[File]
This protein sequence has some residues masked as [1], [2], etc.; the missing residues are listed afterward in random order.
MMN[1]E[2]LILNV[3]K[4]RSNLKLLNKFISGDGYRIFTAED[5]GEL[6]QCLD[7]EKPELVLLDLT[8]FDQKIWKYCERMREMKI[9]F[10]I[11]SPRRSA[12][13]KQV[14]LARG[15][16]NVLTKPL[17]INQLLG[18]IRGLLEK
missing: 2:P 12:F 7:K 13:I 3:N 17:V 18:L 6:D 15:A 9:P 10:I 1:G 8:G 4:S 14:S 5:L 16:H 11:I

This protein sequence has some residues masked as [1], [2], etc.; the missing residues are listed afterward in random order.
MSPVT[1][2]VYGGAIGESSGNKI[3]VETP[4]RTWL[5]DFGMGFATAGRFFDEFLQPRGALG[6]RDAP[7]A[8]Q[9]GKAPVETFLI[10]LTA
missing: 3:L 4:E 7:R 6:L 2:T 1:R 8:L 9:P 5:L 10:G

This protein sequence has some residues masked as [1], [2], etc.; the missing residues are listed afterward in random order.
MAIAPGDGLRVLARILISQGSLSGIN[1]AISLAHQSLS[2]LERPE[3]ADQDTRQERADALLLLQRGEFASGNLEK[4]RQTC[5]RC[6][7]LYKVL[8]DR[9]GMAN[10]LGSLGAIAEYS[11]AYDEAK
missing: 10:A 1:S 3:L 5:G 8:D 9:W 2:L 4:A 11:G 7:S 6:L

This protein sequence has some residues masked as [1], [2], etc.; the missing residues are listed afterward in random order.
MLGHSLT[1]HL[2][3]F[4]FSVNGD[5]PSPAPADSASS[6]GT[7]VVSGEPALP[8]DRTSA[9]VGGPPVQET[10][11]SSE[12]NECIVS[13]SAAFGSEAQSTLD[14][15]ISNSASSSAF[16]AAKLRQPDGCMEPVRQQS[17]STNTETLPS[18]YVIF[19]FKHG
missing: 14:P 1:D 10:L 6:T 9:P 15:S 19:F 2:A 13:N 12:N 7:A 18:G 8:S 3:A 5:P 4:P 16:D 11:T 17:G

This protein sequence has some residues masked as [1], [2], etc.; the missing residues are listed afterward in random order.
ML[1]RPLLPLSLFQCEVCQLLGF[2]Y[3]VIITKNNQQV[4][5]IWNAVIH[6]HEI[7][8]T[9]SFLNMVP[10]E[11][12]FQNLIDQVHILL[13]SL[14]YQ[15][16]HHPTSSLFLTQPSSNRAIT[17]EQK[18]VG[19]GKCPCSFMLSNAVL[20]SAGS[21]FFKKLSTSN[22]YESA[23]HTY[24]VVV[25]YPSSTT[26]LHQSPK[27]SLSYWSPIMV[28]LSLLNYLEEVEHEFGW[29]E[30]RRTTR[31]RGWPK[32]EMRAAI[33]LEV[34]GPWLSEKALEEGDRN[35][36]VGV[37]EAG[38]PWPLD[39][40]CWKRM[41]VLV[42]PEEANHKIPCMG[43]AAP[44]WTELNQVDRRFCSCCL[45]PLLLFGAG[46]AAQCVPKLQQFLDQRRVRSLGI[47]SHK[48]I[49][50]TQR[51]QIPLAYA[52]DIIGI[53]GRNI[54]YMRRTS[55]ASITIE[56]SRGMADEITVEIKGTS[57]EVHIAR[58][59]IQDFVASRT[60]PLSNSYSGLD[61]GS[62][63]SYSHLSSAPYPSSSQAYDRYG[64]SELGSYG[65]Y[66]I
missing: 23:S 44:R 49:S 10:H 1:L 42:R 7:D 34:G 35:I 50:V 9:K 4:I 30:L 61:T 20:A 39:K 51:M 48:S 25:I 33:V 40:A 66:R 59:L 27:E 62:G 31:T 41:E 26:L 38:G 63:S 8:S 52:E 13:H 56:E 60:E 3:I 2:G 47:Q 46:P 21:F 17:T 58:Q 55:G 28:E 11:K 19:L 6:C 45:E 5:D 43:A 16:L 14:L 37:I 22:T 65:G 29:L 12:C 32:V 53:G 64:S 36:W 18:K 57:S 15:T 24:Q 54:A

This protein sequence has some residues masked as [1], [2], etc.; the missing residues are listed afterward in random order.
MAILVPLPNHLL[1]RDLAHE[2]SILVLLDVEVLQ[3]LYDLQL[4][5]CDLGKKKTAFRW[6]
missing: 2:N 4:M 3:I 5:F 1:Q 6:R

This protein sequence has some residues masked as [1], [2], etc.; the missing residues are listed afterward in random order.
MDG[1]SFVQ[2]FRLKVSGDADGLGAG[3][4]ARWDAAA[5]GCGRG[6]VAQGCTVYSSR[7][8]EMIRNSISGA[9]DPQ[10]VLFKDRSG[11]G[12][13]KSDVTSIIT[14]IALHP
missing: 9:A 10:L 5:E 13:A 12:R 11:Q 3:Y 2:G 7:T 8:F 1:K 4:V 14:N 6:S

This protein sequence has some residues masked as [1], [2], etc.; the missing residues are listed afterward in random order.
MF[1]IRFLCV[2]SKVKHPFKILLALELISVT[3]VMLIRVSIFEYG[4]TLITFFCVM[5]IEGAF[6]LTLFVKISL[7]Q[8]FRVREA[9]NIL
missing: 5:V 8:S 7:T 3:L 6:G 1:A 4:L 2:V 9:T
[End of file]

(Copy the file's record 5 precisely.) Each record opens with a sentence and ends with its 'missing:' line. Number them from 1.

This protein sequence has some residues masked as [1], [2], etc.; the missing residues are listed afterward in random order.
ML[1]RPLLPLSLFQCEVCQLLGF[2]Y[3]VIITKNNQQV[4][5]IWNAVIH[6]HEI[7][8]T[9]SFLNMVP[10]E[11][12]FQNLIDQVHILL[13]SL[14]YQ[15][16]HHPTSSLFLTQPSSNRAIT[17]EQK[18]VG[19]GKCPCSFMLSNAVL[20]SAGS[21]FFKKLSTSN[22]YESA[23]HTY[24]VVV[25]YPSSTT[26]LHQSPK[27]SLSYWSPIMV[28]LSLLNYLEEVEHEFGW[29]E[30]RRTTR[31]RGWPK[32]EMRAAI[33]LEV[34]GPWLSEKALEEGDRN[35][36]VGV[37]EAG[38]PWPLD[39][40]CWKRM[41]VLV[42]PEEANHKIPCMG[43]AAP[44]WTELNQVDRRFCSCCL[45]PLLLFGAG[46]AAQCVPKLQQFLDQRRVRSLGI[47]SHK[48]I[49][50]TQR[51]QIPLAYA[52]DIIGI[53]GRNI[54]YMRRTS[55]ASITIE[56]SRGMADEITVEIKGTS[57]EVHIAR[58][59]IQDFVASRT[60]PLSNSYSGLD[61]GS[62][63]SYSHLSSAPYPSSSQAYDRYG[64]SELGSYG[65]Y[66]I
missing: 23:S 44:R 49:S 10:H 1:L 42:R 7:D 34:G 35:I 50:V 9:K 4:I 30:L 61:T 20:A 39:K 51:M 48:S 25:I 33:V 40:A 66:R 59:L 27:E 62:G 31:T 41:E 26:L 38:G 63:S 8:S 52:E 13:H 56:E 60:E 3:I 2:G 47:Q 46:P 21:F 17:T 58:Q 55:G 28:E 11:K 19:L 6:C 45:E 5:D 43:A 16:L 14:L 37:I 22:T 65:G 29:L 12:C 32:V 53:G 64:S 36:W 18:K 57:S 15:T 24:Q 54:A